Let's find a better solution driven by community consensus rather than a private settlement agreement !

  6. #336
    Disgruntled Optimist lofter1's Avatar
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    I agree that the proposal for the DOS garage / salt shed are terrible and should be re-thought from any number of angles.

    The roof top of the St. John's Center (a privately owned building) has been slated for additional development (there are thousands of un-used FAR available at that site). One proposal from TEN Arquitectos includes some green space on the roof there ...

    *
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  7. #337

    Default Hudson Rise is a better solution

    Attached is a revised rendering of the HUDSON RISE concept (2.5 acre rooftop park starting at Canal Street) which would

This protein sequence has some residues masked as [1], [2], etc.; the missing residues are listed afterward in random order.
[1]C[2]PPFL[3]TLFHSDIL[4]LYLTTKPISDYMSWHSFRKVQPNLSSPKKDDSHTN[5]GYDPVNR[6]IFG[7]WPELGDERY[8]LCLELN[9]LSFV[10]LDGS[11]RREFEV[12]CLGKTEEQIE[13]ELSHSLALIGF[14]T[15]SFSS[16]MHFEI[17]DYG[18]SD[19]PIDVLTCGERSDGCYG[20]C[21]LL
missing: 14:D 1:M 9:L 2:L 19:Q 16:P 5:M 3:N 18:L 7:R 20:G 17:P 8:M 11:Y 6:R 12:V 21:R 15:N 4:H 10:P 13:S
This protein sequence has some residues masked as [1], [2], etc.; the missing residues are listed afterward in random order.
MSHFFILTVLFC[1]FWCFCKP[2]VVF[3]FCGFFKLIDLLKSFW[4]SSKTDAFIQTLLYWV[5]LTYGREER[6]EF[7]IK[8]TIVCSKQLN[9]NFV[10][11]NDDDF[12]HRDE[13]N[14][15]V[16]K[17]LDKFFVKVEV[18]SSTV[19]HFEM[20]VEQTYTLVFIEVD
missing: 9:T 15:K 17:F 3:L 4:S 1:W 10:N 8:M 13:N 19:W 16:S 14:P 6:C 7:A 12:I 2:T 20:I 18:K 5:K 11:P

incorporate a two-district DSNY garage at Spring Street.

    Yes, as per the Manhattan Borough President, the Midtown MN5 Sanitation garage and the salt shed would have to be located elsewhere...

    Comments anyone?
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  8. #338
    Disgruntled Optimist lofter1's Avatar
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    So ... the building(s) in that render would be purely a parking garage for DSNY vehicles?

    No offices? No UPS parking?

    Visually and conceptually this proposal is far more in the direction that should be considered. The park-bridge over Spring Street is great. The majority of the builk at the new Washington / Spring / West building should NOT rise above the current hreight of the St. John's building to the north (as it seems is shown).